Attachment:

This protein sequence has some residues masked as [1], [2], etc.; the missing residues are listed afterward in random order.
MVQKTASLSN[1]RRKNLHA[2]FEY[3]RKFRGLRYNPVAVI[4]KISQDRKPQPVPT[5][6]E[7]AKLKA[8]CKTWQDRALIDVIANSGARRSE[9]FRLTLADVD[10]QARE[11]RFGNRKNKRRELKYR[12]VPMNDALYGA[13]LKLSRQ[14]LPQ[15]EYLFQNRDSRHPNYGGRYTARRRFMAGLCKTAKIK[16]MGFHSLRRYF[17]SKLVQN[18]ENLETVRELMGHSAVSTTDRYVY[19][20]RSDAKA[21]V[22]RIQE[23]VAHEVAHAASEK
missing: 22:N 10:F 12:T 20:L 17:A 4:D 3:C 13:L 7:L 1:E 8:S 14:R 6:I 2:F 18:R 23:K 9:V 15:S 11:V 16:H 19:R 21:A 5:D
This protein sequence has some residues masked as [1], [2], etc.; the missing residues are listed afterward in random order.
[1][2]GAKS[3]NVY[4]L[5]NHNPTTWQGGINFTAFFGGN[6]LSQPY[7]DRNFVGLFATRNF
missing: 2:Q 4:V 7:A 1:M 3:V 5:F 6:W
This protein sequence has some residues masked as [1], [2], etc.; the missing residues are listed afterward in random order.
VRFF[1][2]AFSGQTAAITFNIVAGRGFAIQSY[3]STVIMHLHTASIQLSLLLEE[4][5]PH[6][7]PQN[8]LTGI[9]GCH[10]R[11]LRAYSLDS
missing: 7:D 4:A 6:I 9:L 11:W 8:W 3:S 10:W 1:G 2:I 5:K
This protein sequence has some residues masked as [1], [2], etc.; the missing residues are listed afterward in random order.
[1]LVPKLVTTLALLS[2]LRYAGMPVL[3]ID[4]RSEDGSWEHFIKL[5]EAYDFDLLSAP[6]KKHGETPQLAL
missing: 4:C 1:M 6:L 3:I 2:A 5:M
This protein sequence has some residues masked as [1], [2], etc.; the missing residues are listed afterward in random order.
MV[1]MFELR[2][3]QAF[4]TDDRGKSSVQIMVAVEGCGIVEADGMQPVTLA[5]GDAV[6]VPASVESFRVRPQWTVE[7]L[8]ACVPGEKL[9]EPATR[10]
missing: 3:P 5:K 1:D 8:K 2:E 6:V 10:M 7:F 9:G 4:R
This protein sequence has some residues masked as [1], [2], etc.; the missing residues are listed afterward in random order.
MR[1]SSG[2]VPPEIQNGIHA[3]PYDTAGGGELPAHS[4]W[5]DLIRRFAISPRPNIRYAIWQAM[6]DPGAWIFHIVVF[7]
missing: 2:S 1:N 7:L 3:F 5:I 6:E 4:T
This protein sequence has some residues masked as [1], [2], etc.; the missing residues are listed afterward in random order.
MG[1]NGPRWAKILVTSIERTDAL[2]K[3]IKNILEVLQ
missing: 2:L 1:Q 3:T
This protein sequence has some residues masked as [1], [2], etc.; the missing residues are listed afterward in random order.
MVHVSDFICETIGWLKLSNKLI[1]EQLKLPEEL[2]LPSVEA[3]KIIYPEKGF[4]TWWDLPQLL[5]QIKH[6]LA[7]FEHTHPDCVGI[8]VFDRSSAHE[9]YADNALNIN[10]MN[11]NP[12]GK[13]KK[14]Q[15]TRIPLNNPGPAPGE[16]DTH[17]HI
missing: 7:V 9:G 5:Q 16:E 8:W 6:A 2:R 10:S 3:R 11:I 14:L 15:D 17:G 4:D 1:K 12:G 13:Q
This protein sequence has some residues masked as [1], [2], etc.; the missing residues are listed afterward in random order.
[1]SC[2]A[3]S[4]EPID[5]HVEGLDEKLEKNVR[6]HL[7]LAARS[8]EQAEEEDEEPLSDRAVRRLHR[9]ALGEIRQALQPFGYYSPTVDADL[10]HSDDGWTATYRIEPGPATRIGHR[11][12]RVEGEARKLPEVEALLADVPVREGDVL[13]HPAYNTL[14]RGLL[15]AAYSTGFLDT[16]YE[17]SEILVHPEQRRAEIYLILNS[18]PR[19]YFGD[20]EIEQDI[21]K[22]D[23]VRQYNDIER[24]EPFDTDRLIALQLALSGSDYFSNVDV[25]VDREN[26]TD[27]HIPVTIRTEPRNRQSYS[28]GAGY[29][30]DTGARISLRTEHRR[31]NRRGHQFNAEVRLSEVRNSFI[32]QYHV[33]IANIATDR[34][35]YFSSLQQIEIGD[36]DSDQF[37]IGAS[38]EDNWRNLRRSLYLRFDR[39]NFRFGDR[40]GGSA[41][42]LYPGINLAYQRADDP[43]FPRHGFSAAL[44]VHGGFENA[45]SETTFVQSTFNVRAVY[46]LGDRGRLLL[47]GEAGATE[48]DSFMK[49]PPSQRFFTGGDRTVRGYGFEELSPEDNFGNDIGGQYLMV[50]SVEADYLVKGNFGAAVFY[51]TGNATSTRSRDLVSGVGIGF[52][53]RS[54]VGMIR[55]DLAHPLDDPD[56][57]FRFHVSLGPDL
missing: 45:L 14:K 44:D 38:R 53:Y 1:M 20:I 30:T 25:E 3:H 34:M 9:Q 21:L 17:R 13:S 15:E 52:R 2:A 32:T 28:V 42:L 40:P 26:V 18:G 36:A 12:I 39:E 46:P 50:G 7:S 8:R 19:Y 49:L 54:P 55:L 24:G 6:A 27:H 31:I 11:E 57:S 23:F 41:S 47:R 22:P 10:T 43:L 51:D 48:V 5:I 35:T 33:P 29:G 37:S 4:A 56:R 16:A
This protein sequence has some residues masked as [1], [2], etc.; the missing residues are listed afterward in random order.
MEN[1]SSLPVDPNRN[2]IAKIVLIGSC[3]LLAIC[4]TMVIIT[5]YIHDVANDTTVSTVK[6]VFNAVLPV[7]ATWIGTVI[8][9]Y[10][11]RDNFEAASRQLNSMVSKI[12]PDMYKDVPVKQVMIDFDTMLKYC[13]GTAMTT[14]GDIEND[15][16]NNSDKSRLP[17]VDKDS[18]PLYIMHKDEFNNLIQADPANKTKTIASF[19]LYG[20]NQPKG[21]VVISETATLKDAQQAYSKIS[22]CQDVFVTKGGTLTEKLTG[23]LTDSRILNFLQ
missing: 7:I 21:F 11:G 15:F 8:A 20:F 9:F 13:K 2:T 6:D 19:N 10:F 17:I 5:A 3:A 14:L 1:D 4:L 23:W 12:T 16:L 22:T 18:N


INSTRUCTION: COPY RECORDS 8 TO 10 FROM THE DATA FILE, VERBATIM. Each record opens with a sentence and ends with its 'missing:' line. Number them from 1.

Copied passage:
This protein sequence has some residues masked as [1], [2], etc.; the missing residues are listed afterward in random order.
MVHVSDFICETIGWLKLSNKLI[1]EQLKLPEEL[2]LPSVEA[3]KIIYPEKGF[4]TWWDLPQLL[5]QIKH[6]LA[7]FEHTHPDCVGI[8]VFDRSSAHE[9]YADNALNIN[10]MN[11]NP[12]GK[13]KK[14]Q[15]TRIPLNNPGPAPGE[16]DTH[17]HI
missing: 7:V 9:G 5:Q 16:E 8:W 6:A 2:R 10:S 3:R 11:I 14:L 15:D 17:G 4:D 1:K 12:G 13:Q
This protein sequence has some residues masked as [1], [2], etc.; the missing residues are listed afterward in random order.
[1]SC[2]A[3]S[4]EPID[5]HVEGLDEKLEKNVR[6]HL[7]LAARS[8]EQAEEEDEEPLSDRAVRRLHR[9]ALGEIRQALQPFGYYSPTVDADL[10]HSDDGWTATYRIEPGPATRIGHR[11][12]RVEGEARKLPEVEALLADVPVREGDVL[13]HPAYNTL[14]RGLL[15]AAYSTGFLDT[16]YE[17]SEILVHPEQRRAEIYLILNS[18]PR[19]YFGD[20]EIEQDI[21]K[22]D[23]VRQYNDIER[24]EPFDTDRLIALQLALSGSDYFSNVDV[25]VDREN[26]TD[27]HIPVTIRTEPRNRQSYS[28]GAGY[29][30]DTGARISLRTEHRR[31]NRRGHQFNAEVRLSEVRNSFI[32]QYHV[33]IANIATDR[34][35]YFSSLQQIEIGD[36]DSDQF[37]IGAS[38]EDNWRNLRRSLYLRFDR[39]NFRFGDR[40]GGSA[41][42]LYPGINLAYQRADDP[43]FPRHGFSAAL[44]VHGGFENA[45]SETTFVQSTFNVRAVY[46]LGDRGRLLL[47]GEAGATE[48]DSFMK[49]PPSQRFFTGGDRTVRGYGFEELSPEDNFGNDIGGQYLMV[50]SVEADYLVKGNFGAAVFY[51]TGNATSTRSRDLVSGVGIGF[52][53]RS[54]VGMIR[55]DLAHPLDDPD[56][57]FRFHVSLGPDL
missing: 45:L 14:K 44:D 38:R 53:Y 1:M 20:I 30:T 25:E 3:H 34:M 9:Q 21:L 17:R 13:S 15:E 52:R 2:A 32:T 28:V 42:L 40:P 26:V 18:G 36:A 12:I 39:E 46:P 50:G 7:S 8:R 19:Y 49:L 54:P 55:L 24:G 6:A 27:H 31:I 11:E 57:S 23:F 41:S 47:R 22:P 10:T 43:L 51:D 48:V 5:I 35:T 33:P 29:G 37:S 4:A 56:R 16:A
This protein sequence has some residues masked as [1], [2], etc.; the missing residues are listed afterward in random order.
MEN[1]SSLPVDPNRN[2]IAKIVLIGSC[3]LLAIC[4]TMVIIT[5]YIHDVANDTTVSTVK[6]VFNAVLPV[7]ATWIGTVI[8][9]Y[10][11]RDNFEAASRQLNSMVSKI[12]PDMYKDVPVKQVMIDFDTMLKYC[13]GTAMTT[14]GDIEND[15][16]NNSDKSRLP[17]VDKDS[18]PLYIMHKDEFNNLIQADPANKTKTIASF[19]LYG[20]NQPKG[21]VVISETATLKDAQQAYSKIS[22]CQDVFVTKGGTLTEKLTG[23]LTDSRILNFLQ
missing: 7:I 21:F 11:G 15:F 8:A 20:F 9:F 13:K 2:T 6:D 19:N 10:F 17:I 5:A 3:A 14:L 1:D 4:L 23:W 12:T 16:L 22:T 18:N